What is it?
Autoimmune polyendocrinopathies (from English autoimmune polyglandular syndromes or APS) are a heterogeneous group of diseases characterized by a combination of multiple autoimmune manifestations that affect both the endocrine system and other organs. The clinical manifestations of these syndromes differ significantly, therefore, their classification solely on a phenotypic basis is often difficult, and sometimes even reductive.
Traditionally, there are four main types of autoimmune polyendocrinopathies:
- APS-1 or APECED: this is the only form with known genetic etiology, which is a monogenic disease with autosomal recessive inheritance, the main clinical signs of which are hypoparathyroidism, chronic mucocutaneous candidiasis and Addison's disease;
- APS-2, characterized by a combination of Addison's disease, autoimmune thyroiditis and / or type 1 diabetes mellitus;
- APS-3, corresponding to autoimmune thyroiditis and other manifestations of autoimmune etiology, with the exception of Addison's disease and hypoparathyroidism;
- APS-4, the diagnosis of which is based on the exclusion of the previous three forms. Other common manifestations include celiac disease, pernicious anemia, vitiligo, alopecia, autoimmune gastritis, and autoimmune hepatitis.
The etiopathogenesis of these diseases is still being studied from an endocrinological, immunological and genetic point of view. A great contribution to the understanding of these diseases was certainly made by the discovery of the AIRE gene, responsible for APS-1 or APECED. The mutation of this gene causes an alteration of the immune system's ability to discriminate between self and non-self, resulting in the development of multiple autoimmune manifestations. At the base of the other forms of polyendocrinopathies there is most likely a multifactorial etiology, in which both genetic factors not yet identified and environmental factors play an important role.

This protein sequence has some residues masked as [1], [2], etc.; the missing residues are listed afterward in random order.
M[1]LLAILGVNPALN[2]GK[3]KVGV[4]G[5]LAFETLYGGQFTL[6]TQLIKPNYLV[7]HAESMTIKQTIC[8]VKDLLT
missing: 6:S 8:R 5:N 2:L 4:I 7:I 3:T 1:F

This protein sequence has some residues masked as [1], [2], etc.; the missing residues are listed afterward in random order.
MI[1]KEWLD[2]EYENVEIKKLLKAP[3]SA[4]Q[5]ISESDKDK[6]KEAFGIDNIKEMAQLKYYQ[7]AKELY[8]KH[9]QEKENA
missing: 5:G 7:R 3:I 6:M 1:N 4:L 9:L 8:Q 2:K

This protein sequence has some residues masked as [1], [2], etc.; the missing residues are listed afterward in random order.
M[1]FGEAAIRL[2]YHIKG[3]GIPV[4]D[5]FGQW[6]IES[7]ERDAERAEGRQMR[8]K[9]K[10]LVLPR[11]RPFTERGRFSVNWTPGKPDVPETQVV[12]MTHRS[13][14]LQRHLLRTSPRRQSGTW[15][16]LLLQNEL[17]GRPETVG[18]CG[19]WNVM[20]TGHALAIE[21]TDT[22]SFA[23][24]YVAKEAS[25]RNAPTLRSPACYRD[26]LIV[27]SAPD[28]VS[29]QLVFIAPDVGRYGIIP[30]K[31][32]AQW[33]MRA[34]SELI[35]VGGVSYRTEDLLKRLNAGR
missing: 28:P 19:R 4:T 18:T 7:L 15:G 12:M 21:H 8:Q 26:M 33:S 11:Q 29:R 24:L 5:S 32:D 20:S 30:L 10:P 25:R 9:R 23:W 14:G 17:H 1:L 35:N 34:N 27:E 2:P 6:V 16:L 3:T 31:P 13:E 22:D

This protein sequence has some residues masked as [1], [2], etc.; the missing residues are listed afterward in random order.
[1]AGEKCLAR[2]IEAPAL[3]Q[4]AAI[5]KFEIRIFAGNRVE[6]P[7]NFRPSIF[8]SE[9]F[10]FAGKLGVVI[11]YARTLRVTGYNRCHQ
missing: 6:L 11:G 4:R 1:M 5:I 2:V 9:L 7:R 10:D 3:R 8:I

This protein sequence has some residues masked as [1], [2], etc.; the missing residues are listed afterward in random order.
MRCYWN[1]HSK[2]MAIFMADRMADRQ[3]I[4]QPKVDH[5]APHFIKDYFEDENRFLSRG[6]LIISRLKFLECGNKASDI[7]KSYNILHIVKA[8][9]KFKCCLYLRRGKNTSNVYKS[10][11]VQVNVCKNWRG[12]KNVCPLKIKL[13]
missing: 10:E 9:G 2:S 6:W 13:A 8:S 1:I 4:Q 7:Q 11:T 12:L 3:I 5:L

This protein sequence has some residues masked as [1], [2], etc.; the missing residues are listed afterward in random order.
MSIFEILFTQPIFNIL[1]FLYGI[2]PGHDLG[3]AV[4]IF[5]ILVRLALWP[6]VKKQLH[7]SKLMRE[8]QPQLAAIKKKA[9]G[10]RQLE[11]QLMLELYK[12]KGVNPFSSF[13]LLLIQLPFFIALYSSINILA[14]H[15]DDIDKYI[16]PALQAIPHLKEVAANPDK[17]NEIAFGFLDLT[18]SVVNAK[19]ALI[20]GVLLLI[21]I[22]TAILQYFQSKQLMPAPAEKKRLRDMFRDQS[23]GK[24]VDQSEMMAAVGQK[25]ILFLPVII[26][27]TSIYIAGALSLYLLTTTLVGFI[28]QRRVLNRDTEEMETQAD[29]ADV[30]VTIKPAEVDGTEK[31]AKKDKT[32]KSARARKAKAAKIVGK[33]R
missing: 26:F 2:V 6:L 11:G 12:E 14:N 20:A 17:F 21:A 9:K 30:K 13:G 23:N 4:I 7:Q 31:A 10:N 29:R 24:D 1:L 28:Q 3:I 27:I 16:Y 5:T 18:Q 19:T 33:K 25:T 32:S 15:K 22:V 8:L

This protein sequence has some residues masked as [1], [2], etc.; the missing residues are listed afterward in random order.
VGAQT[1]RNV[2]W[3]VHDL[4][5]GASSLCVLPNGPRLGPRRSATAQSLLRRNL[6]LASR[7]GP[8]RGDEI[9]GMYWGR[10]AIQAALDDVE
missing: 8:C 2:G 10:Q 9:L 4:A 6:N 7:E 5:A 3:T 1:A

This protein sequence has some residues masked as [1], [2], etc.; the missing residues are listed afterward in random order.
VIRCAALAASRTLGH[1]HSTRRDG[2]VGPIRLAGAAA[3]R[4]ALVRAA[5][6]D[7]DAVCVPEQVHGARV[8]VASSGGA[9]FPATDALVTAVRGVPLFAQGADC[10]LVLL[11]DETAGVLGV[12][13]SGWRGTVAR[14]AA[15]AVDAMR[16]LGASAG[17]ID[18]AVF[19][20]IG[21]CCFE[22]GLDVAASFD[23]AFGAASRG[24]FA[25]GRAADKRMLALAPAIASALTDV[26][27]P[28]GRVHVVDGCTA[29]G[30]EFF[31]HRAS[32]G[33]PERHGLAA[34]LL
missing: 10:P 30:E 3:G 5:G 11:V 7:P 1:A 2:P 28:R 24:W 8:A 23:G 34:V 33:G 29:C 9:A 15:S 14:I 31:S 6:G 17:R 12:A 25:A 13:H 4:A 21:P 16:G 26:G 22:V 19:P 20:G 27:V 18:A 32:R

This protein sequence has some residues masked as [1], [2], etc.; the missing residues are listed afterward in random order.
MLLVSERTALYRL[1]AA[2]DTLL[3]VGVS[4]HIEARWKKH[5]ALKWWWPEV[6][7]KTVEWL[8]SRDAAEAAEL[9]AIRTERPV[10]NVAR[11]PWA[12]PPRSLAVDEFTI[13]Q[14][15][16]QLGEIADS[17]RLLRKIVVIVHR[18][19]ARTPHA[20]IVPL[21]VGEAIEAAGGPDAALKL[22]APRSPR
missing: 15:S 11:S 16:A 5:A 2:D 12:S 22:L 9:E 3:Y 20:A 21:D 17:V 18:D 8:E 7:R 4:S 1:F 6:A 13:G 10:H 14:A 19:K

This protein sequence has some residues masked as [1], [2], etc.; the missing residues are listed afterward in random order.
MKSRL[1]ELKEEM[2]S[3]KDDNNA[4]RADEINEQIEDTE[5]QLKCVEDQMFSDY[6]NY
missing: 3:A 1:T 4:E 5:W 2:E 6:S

How is it diagnosed?
Diagnosis of autoimmune polyendocrinopathies corresponds to the diagnosis of individual manifestations that characterize them, and includes an assessment of the hormonal structure and function of the organ, as well as the determination of organ-specific autoantibodies, one of the main elements that can contribute to the development of the observed autoimmune pathologies. Given the multiplicity of manifestations that may be associated and the potential for onset over time, a complete screening of all autoimmune diseases that are most often associated with each other is necessary, together with periodic follow-up to ensure early diagnosis and adequate therapy.
How is it treated?
Therapy implies the correct treatment of individual manifestations (for example, hormone replacement therapy), the adequate treatment of which affects the prognosis and quality of life of patients.
Where do we treat it?
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